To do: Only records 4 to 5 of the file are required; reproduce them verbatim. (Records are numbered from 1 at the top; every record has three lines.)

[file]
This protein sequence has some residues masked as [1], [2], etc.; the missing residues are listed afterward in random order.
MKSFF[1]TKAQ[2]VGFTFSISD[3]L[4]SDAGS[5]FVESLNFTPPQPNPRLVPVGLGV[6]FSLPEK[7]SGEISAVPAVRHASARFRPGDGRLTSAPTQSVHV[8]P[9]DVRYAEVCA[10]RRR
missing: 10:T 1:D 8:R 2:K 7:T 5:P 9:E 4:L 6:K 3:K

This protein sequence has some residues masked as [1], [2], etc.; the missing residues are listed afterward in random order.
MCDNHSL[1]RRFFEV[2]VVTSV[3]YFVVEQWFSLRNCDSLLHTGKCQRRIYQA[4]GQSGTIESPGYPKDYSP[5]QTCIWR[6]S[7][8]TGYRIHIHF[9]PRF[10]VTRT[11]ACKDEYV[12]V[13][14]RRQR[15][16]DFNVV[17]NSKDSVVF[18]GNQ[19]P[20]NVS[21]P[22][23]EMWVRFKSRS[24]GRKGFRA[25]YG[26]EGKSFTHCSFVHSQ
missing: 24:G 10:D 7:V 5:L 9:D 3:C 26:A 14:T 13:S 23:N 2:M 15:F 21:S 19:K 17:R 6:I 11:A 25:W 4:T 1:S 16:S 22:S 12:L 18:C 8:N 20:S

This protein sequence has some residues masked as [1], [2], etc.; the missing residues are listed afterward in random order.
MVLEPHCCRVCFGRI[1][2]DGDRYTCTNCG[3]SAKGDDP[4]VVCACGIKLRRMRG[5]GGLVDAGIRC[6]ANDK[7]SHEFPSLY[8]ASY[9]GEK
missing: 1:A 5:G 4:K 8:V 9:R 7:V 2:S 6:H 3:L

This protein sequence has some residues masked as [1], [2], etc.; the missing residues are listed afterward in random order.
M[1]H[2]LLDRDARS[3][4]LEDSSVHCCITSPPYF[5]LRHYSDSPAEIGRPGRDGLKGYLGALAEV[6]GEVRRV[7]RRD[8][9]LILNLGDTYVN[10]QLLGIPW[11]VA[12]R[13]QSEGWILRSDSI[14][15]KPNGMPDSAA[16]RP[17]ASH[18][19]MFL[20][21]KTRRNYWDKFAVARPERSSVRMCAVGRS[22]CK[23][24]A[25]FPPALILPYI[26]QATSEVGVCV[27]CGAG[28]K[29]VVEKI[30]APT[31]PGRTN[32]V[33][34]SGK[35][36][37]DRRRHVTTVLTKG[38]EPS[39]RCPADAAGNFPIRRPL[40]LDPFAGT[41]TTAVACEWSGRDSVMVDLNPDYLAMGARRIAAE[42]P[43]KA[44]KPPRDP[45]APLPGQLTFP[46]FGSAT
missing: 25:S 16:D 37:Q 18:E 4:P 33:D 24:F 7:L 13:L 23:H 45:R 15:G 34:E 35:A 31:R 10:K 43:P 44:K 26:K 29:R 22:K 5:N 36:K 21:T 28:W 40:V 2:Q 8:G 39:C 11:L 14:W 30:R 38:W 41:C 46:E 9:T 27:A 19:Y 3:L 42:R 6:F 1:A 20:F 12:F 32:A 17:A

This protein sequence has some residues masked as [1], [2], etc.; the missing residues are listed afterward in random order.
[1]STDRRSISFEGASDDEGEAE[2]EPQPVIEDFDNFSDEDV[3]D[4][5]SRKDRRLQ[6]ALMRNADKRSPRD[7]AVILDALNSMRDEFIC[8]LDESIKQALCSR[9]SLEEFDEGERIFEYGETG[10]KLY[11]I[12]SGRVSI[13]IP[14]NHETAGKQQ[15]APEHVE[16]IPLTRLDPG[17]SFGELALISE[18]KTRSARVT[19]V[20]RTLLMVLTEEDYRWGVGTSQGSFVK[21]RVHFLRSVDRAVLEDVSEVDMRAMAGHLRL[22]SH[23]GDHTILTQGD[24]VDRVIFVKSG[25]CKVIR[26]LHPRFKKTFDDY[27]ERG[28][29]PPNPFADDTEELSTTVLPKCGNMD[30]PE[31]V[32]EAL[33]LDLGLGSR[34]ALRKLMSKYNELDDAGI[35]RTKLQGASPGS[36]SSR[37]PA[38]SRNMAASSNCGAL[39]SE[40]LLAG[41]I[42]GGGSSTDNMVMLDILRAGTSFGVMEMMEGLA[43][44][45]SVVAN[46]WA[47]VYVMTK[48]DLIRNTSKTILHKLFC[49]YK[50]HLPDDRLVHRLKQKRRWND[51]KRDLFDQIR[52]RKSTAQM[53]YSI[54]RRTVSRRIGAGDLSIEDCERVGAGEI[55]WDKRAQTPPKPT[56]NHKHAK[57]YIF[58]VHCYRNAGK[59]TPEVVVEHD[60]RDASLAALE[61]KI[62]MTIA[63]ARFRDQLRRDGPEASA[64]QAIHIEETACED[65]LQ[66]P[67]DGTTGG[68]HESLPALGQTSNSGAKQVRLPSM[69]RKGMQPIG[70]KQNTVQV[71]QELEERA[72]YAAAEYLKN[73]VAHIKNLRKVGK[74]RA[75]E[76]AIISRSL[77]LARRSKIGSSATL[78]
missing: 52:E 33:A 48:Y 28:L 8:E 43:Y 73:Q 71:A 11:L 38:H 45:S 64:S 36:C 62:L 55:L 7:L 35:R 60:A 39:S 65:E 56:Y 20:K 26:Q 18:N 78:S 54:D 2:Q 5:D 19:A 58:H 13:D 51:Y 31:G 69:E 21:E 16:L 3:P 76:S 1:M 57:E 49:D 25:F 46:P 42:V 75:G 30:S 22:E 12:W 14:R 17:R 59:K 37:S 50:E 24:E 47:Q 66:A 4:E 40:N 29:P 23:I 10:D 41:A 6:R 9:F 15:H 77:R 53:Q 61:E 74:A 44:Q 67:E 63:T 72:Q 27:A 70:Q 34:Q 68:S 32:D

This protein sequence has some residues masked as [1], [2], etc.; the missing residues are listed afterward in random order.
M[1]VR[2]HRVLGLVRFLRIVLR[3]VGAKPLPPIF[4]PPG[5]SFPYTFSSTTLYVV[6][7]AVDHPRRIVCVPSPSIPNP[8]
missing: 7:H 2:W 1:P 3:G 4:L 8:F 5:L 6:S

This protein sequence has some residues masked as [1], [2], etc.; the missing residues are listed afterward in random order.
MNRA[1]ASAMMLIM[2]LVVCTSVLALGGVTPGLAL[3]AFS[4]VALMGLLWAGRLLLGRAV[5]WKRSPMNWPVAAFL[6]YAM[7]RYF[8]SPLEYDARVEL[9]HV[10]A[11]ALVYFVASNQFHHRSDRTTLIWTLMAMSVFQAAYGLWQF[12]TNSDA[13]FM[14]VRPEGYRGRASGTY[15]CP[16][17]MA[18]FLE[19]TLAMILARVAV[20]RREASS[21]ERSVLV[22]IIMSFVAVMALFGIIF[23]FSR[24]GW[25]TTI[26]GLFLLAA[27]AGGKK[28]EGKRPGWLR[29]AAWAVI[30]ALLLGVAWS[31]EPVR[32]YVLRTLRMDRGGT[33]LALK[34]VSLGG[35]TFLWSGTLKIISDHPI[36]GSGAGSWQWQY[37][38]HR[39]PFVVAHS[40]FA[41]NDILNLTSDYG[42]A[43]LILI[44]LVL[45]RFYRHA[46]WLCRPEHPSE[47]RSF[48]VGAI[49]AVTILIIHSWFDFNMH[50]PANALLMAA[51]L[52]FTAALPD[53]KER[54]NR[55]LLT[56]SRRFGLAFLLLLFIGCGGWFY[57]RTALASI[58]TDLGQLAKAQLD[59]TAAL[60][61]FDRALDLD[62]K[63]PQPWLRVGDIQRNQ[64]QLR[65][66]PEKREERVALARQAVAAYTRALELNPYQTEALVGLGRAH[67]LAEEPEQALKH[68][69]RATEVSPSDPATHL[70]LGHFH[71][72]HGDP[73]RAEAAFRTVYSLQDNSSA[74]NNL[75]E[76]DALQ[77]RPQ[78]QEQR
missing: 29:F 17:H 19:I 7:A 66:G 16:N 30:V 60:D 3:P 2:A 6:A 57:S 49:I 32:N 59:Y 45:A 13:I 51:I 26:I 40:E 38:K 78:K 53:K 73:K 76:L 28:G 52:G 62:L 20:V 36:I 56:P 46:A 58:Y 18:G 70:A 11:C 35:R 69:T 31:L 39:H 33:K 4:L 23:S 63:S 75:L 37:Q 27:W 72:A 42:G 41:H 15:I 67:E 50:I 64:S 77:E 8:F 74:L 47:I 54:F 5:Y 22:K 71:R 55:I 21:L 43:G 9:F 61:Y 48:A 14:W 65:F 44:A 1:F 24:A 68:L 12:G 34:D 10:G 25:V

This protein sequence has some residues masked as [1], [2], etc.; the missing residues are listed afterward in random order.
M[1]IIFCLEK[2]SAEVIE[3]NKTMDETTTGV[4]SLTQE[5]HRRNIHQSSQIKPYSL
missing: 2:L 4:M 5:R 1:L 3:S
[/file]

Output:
This protein sequence has some residues masked as [1], [2], etc.; the missing residues are listed afterward in random order.
M[1]H[2]LLDRDARS[3][4]LEDSSVHCCITSPPYF[5]LRHYSDSPAEIGRPGRDGLKGYLGALAEV[6]GEVRRV[7]RRD[8][9]LILNLGDTYVN[10]QLLGIPW[11]VA[12]R[13]QSEGWILRSDSI[14][15]KPNGMPDSAA[16]RP[17]ASH[18][19]MFL[20][21]KTRRNYWDKFAVARPERSSVRMCAVGRS[22]CK[23][24]A[25]FPPALILPYI[26]QATSEVGVCV[27]CGAG[28]K[29]VVEKI[30]APT[31]PGRTN[32]V[33][34]SGK[35][36][37]DRRRHVTTVLTKG[38]EPS[39]RCPADAAGNFPIRRPL[40]LDPFAGT[41]TTAVACEWSGRDSVMVDLNPDYLAMGARRIAAE[42]P[43]KA[44]KPPRDP[45]APLPGQLTFP[46]FGSAT
missing: 25:S 16:D 37:Q 18:E 4:P 33:D 24:F 7:L 13:L 23:H 45:R 15:G 34:E 35:A 31:R 10:K 43:P 44:K 26:K 29:R 22:K 5:N 36:K 21:T 28:W 40:V 2:Q 8:G 39:C 11:L 14:W 30:R 38:W 41:C 46:E 9:T 27:A 19:Y 3:L 42:R 6:F 1:A 20:F 12:F 32:A 17:A

This protein sequence has some residues masked as [1], [2], etc.; the missing residues are listed afterward in random order.
[1]STDRRSISFEGASDDEGEAE[2]EPQPVIEDFDNFSDEDV[3]D[4][5]SRKDRRLQ[6]ALMRNADKRSPRD[7]AVILDALNSMRDEFIC[8]LDESIKQALCSR[9]SLEEFDEGERIFEYGETG[10]KLY[11]I[12]SGRVSI[13]IP[14]NHETAGKQQ[15]APEHVE[16]IPLTRLDPG[17]SFGELALISE[18]KTRSARVT[19]V[20]RTLLMVLTEEDYRWGVGTSQGSFVK[21]RVHFLRSVDRAVLEDVSEVDMRAMAGHLRL[22]SH[23]GDHTILTQGD[24]VDRVIFVKSG[25]CKVIR[26]LHPRFKKTFDDY[27]ERG[28][29]PPNPFADDTEELSTTVLPKCGNMD[30]PE[31]V[32]EAL[33]LDLGLGSR[34]ALRKLMSKYNELDDAGI[35]RTKLQGASPGS[36]SSR[37]PA[38]SRNMAASSNCGAL[39]SE[40]LLAG[41]I[42]GGGSSTDNMVMLDILRAGTSFGVMEMMEGLA[43][44][45]SVVAN[46]WA[47]VYVMTK[48]DLIRNTSKTILHKLFC[49]YK[50]HLPDDRLVHRLKQKRRWND[51]KRDLFDQIR[52]RKSTAQM[53]YSI[54]RRTVSRRIGAGDLSIEDCERVGAGEI[55]WDKRAQTPPKPT[56]NHKHAK[57]YIF[58]VHCYRNAGK[59]TPEVVVEHD[60]RDASLAALE[61]KI[62]MTIA[63]ARFRDQLRRDGPEASA[64]QAIHIEETACED[65]LQ[66]P[67]DGTTGG[68]HESLPALGQTSNSGAKQVRLPSM[69]RKGMQPIG[70]KQNTVQV[71]QELEERA[72]YAAAEYLKN[73]VAHIKNLRKVGK[74]RA[75]E[76]AIISRSL[77]LARRSKIGSSATL[78]
missing: 52:E 33:A 48:Y 28:L 8:E 43:Y 73:Q 71:A 11:L 38:H 45:S 64:S 36:C 62:L 55:L 7:L 35:R 60:A 39:S 65:E 56:Y 20:K 26:Q 18:N 78:S 54:D 2:Q 5:D 19:A 58:H 13:D 51:Y 31:G 69:E 21:E 16:L 3:P 76:S 1:M 57:E 49:D 25:F 46:P 42:V 75:G 30:S 22:E 12:W 14:R 17:R 59:K 37:S 50:E 24:E 47:Q 66:A 4:E 40:N 29:P 23:I 10:D 41:A 6:R 9:F 15:H 77:R 53:Q 61:E 74:A 44:Q 67:E 63:T 72:Q 27:A 70:Q 34:Q 68:S 32:D